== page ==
Alton Evening Telegraph from Alton, Illinois on January 9, 1971 · Page 2
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Alton Evening Telegraph from Alton, Illinois · Page 2

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Alton, Illinois
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Saturday, January 9, 1971
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Page 2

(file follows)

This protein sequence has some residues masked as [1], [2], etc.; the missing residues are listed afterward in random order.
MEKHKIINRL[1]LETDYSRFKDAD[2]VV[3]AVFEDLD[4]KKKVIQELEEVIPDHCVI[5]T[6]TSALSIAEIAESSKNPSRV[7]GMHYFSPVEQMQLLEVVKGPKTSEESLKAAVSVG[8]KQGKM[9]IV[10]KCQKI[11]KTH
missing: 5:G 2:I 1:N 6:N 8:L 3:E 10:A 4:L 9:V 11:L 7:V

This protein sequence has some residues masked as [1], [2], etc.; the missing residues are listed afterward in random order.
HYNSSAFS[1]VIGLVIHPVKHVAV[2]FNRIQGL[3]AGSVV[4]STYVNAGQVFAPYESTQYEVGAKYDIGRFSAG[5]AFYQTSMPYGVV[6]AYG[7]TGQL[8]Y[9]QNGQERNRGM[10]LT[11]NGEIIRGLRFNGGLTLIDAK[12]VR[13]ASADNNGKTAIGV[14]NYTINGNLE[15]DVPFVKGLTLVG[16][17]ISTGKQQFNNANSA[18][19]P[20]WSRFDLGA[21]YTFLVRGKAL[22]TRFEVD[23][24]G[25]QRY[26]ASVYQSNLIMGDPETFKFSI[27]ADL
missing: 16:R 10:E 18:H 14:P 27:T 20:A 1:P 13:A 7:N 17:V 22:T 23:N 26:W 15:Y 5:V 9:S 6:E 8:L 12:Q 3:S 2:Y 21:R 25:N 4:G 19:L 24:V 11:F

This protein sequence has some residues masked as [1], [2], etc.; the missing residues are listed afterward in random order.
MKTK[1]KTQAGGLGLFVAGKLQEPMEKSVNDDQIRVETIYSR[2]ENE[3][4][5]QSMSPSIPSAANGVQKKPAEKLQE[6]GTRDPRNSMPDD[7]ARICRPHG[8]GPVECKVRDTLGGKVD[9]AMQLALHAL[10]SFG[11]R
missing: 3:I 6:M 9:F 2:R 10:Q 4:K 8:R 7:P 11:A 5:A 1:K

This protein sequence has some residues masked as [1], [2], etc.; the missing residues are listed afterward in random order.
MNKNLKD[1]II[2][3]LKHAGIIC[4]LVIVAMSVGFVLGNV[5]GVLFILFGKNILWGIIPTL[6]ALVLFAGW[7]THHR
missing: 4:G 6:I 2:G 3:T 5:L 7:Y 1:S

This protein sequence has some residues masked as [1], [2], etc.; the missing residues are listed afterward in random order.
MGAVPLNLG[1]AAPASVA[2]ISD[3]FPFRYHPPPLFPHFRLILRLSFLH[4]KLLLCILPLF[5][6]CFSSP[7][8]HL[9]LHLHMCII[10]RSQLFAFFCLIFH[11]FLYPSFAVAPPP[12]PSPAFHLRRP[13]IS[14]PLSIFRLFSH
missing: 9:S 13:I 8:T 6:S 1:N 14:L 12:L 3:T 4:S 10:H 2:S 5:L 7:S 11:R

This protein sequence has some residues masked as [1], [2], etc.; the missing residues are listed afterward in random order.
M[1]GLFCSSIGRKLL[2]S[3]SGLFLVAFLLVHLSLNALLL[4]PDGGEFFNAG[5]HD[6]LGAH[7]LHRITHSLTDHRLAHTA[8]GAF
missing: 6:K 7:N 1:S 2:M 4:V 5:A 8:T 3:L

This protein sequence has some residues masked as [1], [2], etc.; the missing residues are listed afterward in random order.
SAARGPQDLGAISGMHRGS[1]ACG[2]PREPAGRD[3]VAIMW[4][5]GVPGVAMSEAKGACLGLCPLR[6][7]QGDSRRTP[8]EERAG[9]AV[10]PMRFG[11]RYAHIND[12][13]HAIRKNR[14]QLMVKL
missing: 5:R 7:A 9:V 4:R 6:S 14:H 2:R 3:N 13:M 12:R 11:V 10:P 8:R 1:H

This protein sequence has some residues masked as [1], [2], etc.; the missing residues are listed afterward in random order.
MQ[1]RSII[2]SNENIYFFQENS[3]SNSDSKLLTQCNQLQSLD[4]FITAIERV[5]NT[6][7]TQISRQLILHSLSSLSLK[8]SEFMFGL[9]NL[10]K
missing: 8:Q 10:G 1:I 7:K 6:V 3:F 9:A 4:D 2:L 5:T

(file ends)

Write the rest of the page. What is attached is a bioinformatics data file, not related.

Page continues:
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A-2 Alton Evening Telegraph Saturday, January 9. "W French ship grounded; all safe BRIDGETOWN, Barbados (A P) — Hundreds of passengers and crewmen who escaped in lifeboats from the grounded French cruise ship Antilles were brought here today by the luxury liner Queen Elizabeth II. The Antilles went aground Friday night on an uncharted submerged reef about half a mile off tiny Mustiqnc Island in the Caribbean and burst into flames. The fire continued to burn early today. The cruise ship's passengers and crew used lifeboats and other small craft to reach Mustique, where 501 survivors were picked up by the Queen Elizabeth, called to help the stricken vessel. All aboard the Antilles were believed safe. Another 85 passengers were brought aboard a French vessel and 49 remained on Mustfque, the U.S. Coast Guard reported. "The latest unconfirmed report is that there were 635 people on board the Antilles," s a id a Coast Guard spokesman in Miami. "If this is true, we've rescued all of them. It won't be confirmed until we receive the passenger list." In Paris, the French Line, Which operated the Antilles, said a..fuel tank burst when the Antilles struck the reef, spilling oil into the boiler room. . The company said the crew at one time seemed to have brought the fire under control but soon it broke out again in. such intensity that it was impossible r to extinguish. Raymond' Kerverdo, 47, the captain of the Antilles; members of his staff and firefighting crewmen were the last to leave the ship, a .spokesman said. They were taken aboard the banana boat Point Allegre of the French Line. The line said there were 350 passengers, including 117 persons who had boarded at San JUan, P.R., 57 from French islands in the Caribbean, 102 from Venezuela, 11 from Curacao, and four Frenchmen from the mainalnd of France. The company"said the liner was valued at about $14.4 million, and it considered the ship a "total loss." Mrs. Joy Sprolt, a Mustiquc housewife reached at the island's single telephone, said the black-hulled luxury liner "ran aground about a half mile o ffshore and everyone aboard apparently managed to make it to Mustique. There was absolutely no panic and - all the people who have come here are in good condition." She said the islanders used their small boats to bring many of the passengers from the ship. Three U.S. Coast Guard planes were sent to the scene 20 miles south of St. Vincent and 450 miles south of San Juan, P.R. Company officials said the fire broke out in the liner's boiler room, which was pierced when the ship went aground, and spread quickly to the main dining room. The Barbados cable station picked up the first SOS from the Antilles at 5:22 p.m. EST. Eight minutes later, another radio call said "abandoning ship as vessel completely on fire." The Antilles, a 600-foot vessel built in 1952, and operated by the French Line, left San Juan Monday for a nine-day cruise. If you fail to receive your Telegraph by 5:80 p.m. phone 485-6641 before 6 p.m. and your copy will be delivered. Alton Evening Telegraph Published Dally by Alton Telegraph Printing Company PAUL S. COUS1.EY, Successful Upper left, sketch slums hmv :i hole \viis tliif- beside <he one into which three- year-old Alycia Heimimle'/, fell Friday. Rescuers first hmneled (o a spot above Hie child, Him i\\\K deeper to free her. U pper center, lights have been erected to illuminate the hole into which /Mycia had fallen. Bottom left, the long ordeal is over; Alycia is carried by rescue workers to a waiting ambulance after spending about 5'/2 hours in the hole. Lower right, Alycia is safe in her daddy's arms. A faint smile crosses her face as she is reunited with her parents in a hospital at Lomita, Calif., where she was pronounced in excellent condition. Dad plans party for rescued tot LOMITA, Calif. (AP) — "They're digging right now. They're going to pull you right out," Jose Hernandez shouted to his young daughter trapped at the bottom of the 15-foot-deep hole. He could hear her crying. "Maybe just a couple more feet, then we'll have a party, you hear?" the 28-year-old county road worker shouted. "Next week we'll have a birthday party." Minutes later a rescue worker brought Hernandez" daughter to the surface Friday evening. Her face was dirty, her red sweater was soiled and she was crying softly. But she is uninjured and will be ready for the party her father promised her when she turns 3 later this month. The rescue of Alycia Hernandez, who 5^ hours earlier had tumbled into the 10-inch-by-lO-inch hole at a construction site four doors from her home, brought cheers from rescuers and hundreds of spectators. Alycia, whose dramatic rescue was seen live by thousands of Los Angeles area television viewers, is back home today with her parents. She was to have been kept oevrnight for observation at a Harbor City hospital, but after a check by doctors, she was declared in good health and sent home Friday night,, hospital spokesmen said. Her father, mother, four grandparents and the family priest who baptized her kept a vigil as rescue teams dug down parallel to the hole into which she tumbled while chasing a ball. The hole was one'of a series dug to support concrete pilings in a storm drainage project. Rendleman (Continued from Page One) chance to appoint three new board members. Neither Sturgis or board member F. Guy Hitt are seeking reappointment because of ill health, but Melvin C. Lockard of Mattoon, an open supporter of Rendleman, is seeking reappointment by the governor. /X 1^ 1^* • • Carlxmdale SlU ~T| 1 1 ~| 111* 1 Loyal Liaccio is ^^ M ^ narknausen doubtful •^ fit C'.lllf'/Hlffl now out of a job at Chicago SPH1NGF1KLI) - Tint administrative assistant to late Secretary of State Paul Powell and to his successor was fired Friday after In- admitted he lied about finding United States to withdraw more combat troops General MunHuer. STEPHEN A. COUSI.K.. Editor & Assistunt to the Publisher RICHARD A COUS1.KY, Vice President and Classified Mgr. HENRY H McAOAMS, Secretary and Assistant General Manager. MEMBER O1 J THE ASSOCIATED PRESS (The Associated Press Is exclusively entitled to the use of publication ol all newc dispatches credited In this piper and to the local news published herein.) Subscription price: By carrier, 60c weekly, $2,60 per calendar month; by mall $16.00 a year, $8.50 six months In Illinois and Missouri. f24.00 a year, 113.00 six months In till other states. Mall vubscrlptlons not accepted in U>WIU where carrier delivery Is available. ' Second Class Postage paid at Alton. Illinois ~ MBMBER THE AUDIT BUREAU OF CIRCULATION . Advertising Rates and Con. lirorroatloo on application at Telegraph business office, ill : Broadway, Alton, III. 62002. Na" ' ' Using Representatives: ,y. Inc.. New York, . and St. Louis. .. i, Detroit ... f SAICiON (AI 1 ) — The United Stales will withdraw 20,000 combat troops from the Saigon region during the next four months and deactivate a major tactical headquarters in a speed-up of American disengagement from South V i e t n a m , the Associated Press learned today. The U.S. 2nd field force, a tactical headquarters 12 miles northeast of Saigon con- t roll ing "ll 11 ' S - Tnili Australian and New '/ealand combat units in the 3rd Military Region, will be re o r g a n i / e d to function strictly in an advisory role. The lird Military Region inc 1 u d e s Saigon and II surrounding provinces. It covers an area of 10,01)0 square miles. The withdrawal of the 20,000 troops from the Saigon region will end the American combat role in the 3rd Military Region. Only one brigade of American combat troops will remain in the region by May, about 5,000 men, and their roje will be one of providing security for U.S. installations. The units being withdrawn from the 3rd Region are the equivalent of more than a combat division. They include two of the three brigades of the U.S. 1st Air Cavalry Division, the Illh Armored Cavalry regiment, and the 2nd lirigade of the 2!~>th Infantry Division. Two other brigades of the 2 fi I h Division and its headquarters were redeployed to Hawaii last year. The only U.S. combat unit remaining in the region after May will be the one brigade of the 1st Air Cavalry division. Many of the 40(1 assault and other helicopters of the 1st Air Cavalry Division will be turned over to the South Vietnamese, who are hard- pressed for combat helicopters. The withdrawal of at least a brigade of the 1st Air Cavalry division had been reported earlier this week by a reliable source. A significant factor in the decision sources said, was that senior U.S. officials believe the major American incursion into Cambodia last . May and June was so successful that it virtually eliminated the need of U.S. combat forces in the 3rd Military region. U was the 2nd Field Force, commanded by LI. (ien. Michael S. Davison, that directed I ho major part of the American drive into Cambodia. Towell's body last October. Nicolas 1). Ciaccio submitted his resignation after John W. Lewis, Powell's s n c c e s s o r , demanded he quit. Ciaccio admitted Friday that it was Powell's private se c r e I a r y and longtime companion Mrs. Margaret (Marge) llensey and not him who found Powell's body in a Rochester, Minn., hotel. A story in Thursday's Telegraph revealed thai Mrs. llensey was in Rochester with Powell and with him at the lime of his death. Lewis said he met with Ciaccio in private and that Ciaccio admitted discrepancies in his story. Ciaccio said lie lied to save embarrassment I o r Mrs. llensey because he "knew what edtiorial writers' would make of I'owcll's secretary being with him. Ciaccio had been an aide in the secretary of state's office for 17 years. Lewis called Ciaivio a loyal aide, but said the past events required him to ask for his resignation. Ciaccio's resignation came on the same day as Illinois (lov. Richard Ogilvie's severe criticism of John S. Rendleman, executor of Powell's estate, adding to the controversy surrounding the dead man. CHICAGO (AP) - A college student accused of attempted murder and armed robbery in Carbondale was wounded and captured today by police during an exchange of gunfire. Authorities said James Brewton, 20, Chicago, was shot in the neck after he whipped out a pistol and fired five times at two officers who sought to question him on the South Side. Police said a companion of Brewton fled. Commander James K. ()'Grady of the Prairie Ave. District police said Brewton, identified as a student at Southern Illinois University, Carbondale, is accused of wounding C a r b o n d a 1 e policeman Larry Davis Sept. 30 after Davis slopped Brewton's car and sought to question him. O'Grady said Brewton also was sought, by Carbondale authorities for jumping bond on a robbery charge. The charge stemmed from the holdup July 1H of a student, worker at a service desk at the university who surrendered $;!()() of school money. Brewlon was arrested the same day, posted bond and never showed up for his trial, authorities said, Chicago policemen Sidney Hill and Consie Anderson said 1 they did not know Brewton was wanted for crimes when they stopped him and his companion for questioning early today. Brewton was reported in good condition at Michael Heese Hospital. of sand pool proposal By .IOHN STICTSON Telegraph Staff Writer Illinois Director of Conservation Henry Barkhausen Thursday said he held out little hope for the state financing development of the proposed Sheppard's beach swimming area adjacent to the Great lliver Road and I'iasa Creek. Barkhausen, who was in Alton to meet with officials of Pride Inc., said, "1 think we would be getting in trouble if we took part in this active recreation facility." (But, Barkhausen did say the state would consider financing initial test borings for the project which would then have to be done on a local basis. Asked if it couldn't be done the same as stale park concessions where the state provides the facility and then leases it to an operator, Barkhausen said he "didn't think so." The questions arose at a meeting with Pride, Inc., after Barkhausen toured the site. ''Your swimming area proposal is unique and appears to be a fine idea but if the state started financing swimming pools I'm afraid we would be setting a precedent," he said after a presentation by C. ll. Sheppard, Alton engineers. Dr. Gordon Moore, president of Pride tWen showed Barkhausen pictures of a proposed new Piasa Bird concept in metal which could be mounted on the bluffs near Blue Pool. The suggested site is near the 293 acres of John M. Olin property to be donated to the State Department of Conservation. The beautification group sought \ permission and conservation department help to proceed with erection of a new Piasa Bird to replace the current bird. Once painted on the bluffs, it is badly weathered and fading with each season. Barkhausen told Pride to Democrats sharply critical of Nixon's economic policy create their proposals for the entire Olin tract, which Pride would like to see kept a natural area, and then ask John Olin for permission to set aside the five to seven acres around Blue Pool so the Piasa Bird could be erected. This small section of the total tract would be a rest stop for motorists to view the Piasa bird and if agreed upon by Olin could be in use before the rest of the tract which does not go to the state until Olin's death. Barkhausen also visited Alton State Hospital properties which will be developed as a park and the Lovejoy Monument. He was asked too if improved maintenance of the Lovejoy monument could be arranged in 1971. WASHINGTON (AP) — Democrats are s harply critical of President Nixon's economic policies with the nation's jobless rate at a nine- year high. But the Western White House said the President view's Friday's announcement of a 6 per eenl jobless rate with concern but not alarm, and as part of a transition from war to peace. In Washington, the Labor Department's announcement brought a rain of criticism from Democratic officials and key legislators. Party Chairman Lawrence F. O'BKien said the increase demonstrates "the ineptness of an administration that refuses, in its cold miscalculations to include the human element." Sen. Edward M. Kennedy, D-Mass., urged that voluntary wage and price restraints be adopted immediately. Sen. George McGovern, D- S.D., said, "Working men and women are being made to pay the price of an economic policy that has substituted stringency for flexibility in an attempt to end inflation." NOTICE Anyone having sttn an accident on Dec. 7, 1970 just North of lel-Air Theater an Rout* 111 at 9:00 am, pleas* call col* lect (618) 456-0341. Between 8 am and 5:30 pm , BONUS EAGLE STAMPS FOR SAVING MONEY... (NOT SPENDING I'd) BONUS SAVIi STAMPS $50.00 500 8100.00 1,000 $1,000 to Di4,MW 3,000 $0,000 or Mure 4,000 and l.oun Association 111IH1) SI. • ALTON I'llON - 1CASI .)N1:, 41)3 Regular $6 n , *,«„ With Coupon Regular $6.00 MEN'S "f IIILLPOMIK Mello-touch leather Coupon Good Men. thru Thurt. 1/11-14/71 CLIP AND SAVE BE YOUR OWN BOSS! MAKE YOUR DREAM COME TRUE — IE PART OF THE SUCCESS STORY Industrial plants want & NFS provides nuts, bolts, screws, (over 10,000 kinds of fasteners) under u truck-warehouse plan which almost completely eliminates costly maintenance "down lime". Grow financially, avoid layoffs, become secure. .We have men now earnine in excess of *20,WO per year. Down payment Mtttt —balance financed over 4H years. Phone collect to get facts or write: Guy Page, V.P. 812/843-3898 NATIONWIDE FASTENER SYSTEMS, INC. \ 240 Liiura Drive, Addlson, II), .60101